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[–]StudentRadical 12 points13 points ago

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The reason for this that I've heard of - I have no expertise in linguistics, second language acquisition - is that Japanese can't be translated sentence by sentence without it resulting in a lot of gibberish due to some pronoun system thing or sumthing.

Duolingo is mostly fine for grammar, vocabulary, translation practice and sentence analysis. But to actually become conversant in a language needs lots of talking that preferably occurs over things you actually have a communicative need about, a lot of input by reading and listening in variety of registers and contexts and so on. I personally have seen much success, taking cue from that 'communicative need' criterion', by playing enormous amount of date simulators and needless to say it has also made me completely irresistible.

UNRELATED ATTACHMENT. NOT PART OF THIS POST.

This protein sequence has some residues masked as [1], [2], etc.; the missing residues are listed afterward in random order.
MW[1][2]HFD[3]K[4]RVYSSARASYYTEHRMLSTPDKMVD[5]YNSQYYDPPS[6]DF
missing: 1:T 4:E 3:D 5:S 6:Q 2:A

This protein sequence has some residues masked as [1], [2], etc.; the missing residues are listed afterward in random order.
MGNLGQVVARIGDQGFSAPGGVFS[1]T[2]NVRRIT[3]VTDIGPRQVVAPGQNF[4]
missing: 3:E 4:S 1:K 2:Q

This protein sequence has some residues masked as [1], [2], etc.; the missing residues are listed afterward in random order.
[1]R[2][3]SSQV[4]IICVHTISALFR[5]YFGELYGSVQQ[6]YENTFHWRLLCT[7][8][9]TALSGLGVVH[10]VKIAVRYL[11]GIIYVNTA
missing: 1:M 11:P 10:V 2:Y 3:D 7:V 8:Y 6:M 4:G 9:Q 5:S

[–]devtesla[S] 6 points7 points ago

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A+ posting

[–]you_may_die 5 points6 points ago

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so once I'm done french on duolingo i'm gonna have to read books in french

[–]StudentRadical 5 points6 points ago

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Read/listen/talk now. Like 1/3-1/4 of study time on Duolingo and the rest is something else, which you might rotate. You might read simple news in French, or find some webcomic or print a Wikipedia article on something you like and already know about or learn a song, that's a fun way to practice pronounciation.